Mongols destroyed culture and religious patterns of Sindh: US scholar


KARACHI: The Mongol conquests and migrations in Sindh and other Indus borderlands in the thirteenth and fourteenth centuries were not only responsible for the destruction of sedentary agriculture and village life in many areas but equally led to demise or weakening of existing patterns of culture and religion.

“The destruction of culture, religion and social cohesion over two centuries of Mongol conquests and tribal migrations, in combination with pervasive nomadization and raiding paved the way for subsequent conversion to Islam and formation of new pir-and-shrine-centered forms of religious organization. The latter were instrumental in religious conversion as much as the restoration of a war-damaged society, the arbitration of land rights among settled and nomadic populations and community building,” said Dr. Andre Wink, Professor of History, University of Wisconsin-Madison, USA, in his paper presented at technical session on ‘History of Sindh’ on second day of ‘Sindh through Centuries’ organized by Sindh Madressatul Islam University, Karachi at a local hotel on Tuesday.

Dr. Mathew A. Cook, another American scholar, who is Assistant Professor of Post-Colonial & South Asian Studies at North Carolina Central University, in his paper titled ‘The annexation of Sindh and socio-cultural distinctions’ said local support for the British in 1843 hinged on internal social relations among Sindh’s Hindus and attempts to challenge distinctions of status within this community. “I argue that such local distinctions give important insights into larger processes (for example the establishment of global empires).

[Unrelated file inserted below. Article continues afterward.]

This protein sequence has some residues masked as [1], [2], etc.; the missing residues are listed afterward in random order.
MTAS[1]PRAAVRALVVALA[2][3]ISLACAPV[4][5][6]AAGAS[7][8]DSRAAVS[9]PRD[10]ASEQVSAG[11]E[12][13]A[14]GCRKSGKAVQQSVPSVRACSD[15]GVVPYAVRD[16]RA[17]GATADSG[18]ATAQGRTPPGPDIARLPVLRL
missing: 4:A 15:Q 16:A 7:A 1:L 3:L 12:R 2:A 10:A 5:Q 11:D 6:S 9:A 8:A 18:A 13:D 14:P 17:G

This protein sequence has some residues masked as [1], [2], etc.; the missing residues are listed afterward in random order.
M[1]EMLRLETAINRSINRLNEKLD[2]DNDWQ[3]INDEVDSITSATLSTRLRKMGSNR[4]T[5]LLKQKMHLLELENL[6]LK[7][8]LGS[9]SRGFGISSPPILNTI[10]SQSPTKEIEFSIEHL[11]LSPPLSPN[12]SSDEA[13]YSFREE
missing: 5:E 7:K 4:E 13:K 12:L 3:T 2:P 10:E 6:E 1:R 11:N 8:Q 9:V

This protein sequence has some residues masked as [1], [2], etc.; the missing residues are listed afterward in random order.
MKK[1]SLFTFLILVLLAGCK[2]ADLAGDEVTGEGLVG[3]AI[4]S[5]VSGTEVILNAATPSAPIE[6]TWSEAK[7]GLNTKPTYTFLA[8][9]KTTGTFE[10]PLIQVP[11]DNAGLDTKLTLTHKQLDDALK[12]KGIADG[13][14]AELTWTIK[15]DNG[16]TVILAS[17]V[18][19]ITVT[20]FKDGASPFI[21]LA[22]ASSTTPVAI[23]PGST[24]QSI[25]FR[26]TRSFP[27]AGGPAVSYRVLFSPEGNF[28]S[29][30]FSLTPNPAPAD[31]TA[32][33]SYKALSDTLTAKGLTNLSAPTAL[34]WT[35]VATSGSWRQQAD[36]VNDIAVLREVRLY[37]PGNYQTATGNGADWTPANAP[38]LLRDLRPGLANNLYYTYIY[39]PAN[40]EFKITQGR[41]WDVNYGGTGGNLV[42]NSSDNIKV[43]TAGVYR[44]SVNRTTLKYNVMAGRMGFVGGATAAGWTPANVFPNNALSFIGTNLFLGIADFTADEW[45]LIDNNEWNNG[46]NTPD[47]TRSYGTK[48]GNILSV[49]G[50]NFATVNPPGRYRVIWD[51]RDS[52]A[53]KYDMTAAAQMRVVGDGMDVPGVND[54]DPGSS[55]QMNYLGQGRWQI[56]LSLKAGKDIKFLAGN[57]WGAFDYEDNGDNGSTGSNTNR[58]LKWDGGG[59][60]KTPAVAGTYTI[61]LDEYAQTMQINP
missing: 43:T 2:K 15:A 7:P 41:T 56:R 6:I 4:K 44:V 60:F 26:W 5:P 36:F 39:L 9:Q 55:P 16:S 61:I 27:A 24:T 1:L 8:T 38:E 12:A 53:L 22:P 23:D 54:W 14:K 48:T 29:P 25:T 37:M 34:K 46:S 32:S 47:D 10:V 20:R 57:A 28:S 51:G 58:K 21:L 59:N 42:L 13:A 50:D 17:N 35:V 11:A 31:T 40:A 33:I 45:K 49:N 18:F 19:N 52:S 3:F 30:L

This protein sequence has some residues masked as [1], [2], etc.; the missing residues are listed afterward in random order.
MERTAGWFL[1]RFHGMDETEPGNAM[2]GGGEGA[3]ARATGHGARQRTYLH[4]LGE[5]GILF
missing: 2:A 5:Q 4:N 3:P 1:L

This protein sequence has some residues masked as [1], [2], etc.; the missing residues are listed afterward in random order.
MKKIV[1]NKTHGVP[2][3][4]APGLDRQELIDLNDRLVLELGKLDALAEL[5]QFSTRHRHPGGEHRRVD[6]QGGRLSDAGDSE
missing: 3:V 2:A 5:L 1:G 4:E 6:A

His paper looked beyond the imperial great game and economic rationalism in the global expansion of British Empire. He focused on how Hindu merchants supported the British Empire. According to the US scholar, the British Empire provided property security and types of institutional stability that indigenous states were incapable of guaranteeing. As a result, the merchants abandoned indigenous states and shifted their support in favour of British sovereignty.

Saaz Aggarwal, an Indian writer, painter and literary critic, who had been continuously documenting aspects of Sindhi Diaspora, presented her paper titled ‘Wherever’ that focused on mass migration of Sindhi Hindus from Sindh and who settled in different parts of world. According to her, they migrated to such regions, which were isolated and had a unique culture; therefore they had to learn new languages, and adapted new lifestyles. The paper presented 66-year seamless efforts of Hindus of Sindh and explored possible reasons for their material success, their abandonment of culture and the reasons for which they have remained silent about their loss and trauma.

US scholar Dr. Rita P. Wright’s paper on ‘Moen Jo Daro and Harappa: The Indus, its rivers and responses to environment change’ was read by Ms. Nilofar Shaikh.

Humaira Naz, lecturer in Department of General History, University of Karachi, readout her paper titled ‘Fateh Namah-i-Sindh alias Chach Namah: The first magnum opus of the history of Sindh’ while Dr. Abdullah Aftab Abro presented paper on ‘Historical perspective of research on Indus Script’.

Scholar and historian Dr. Hamida Khuhro presided over the session.

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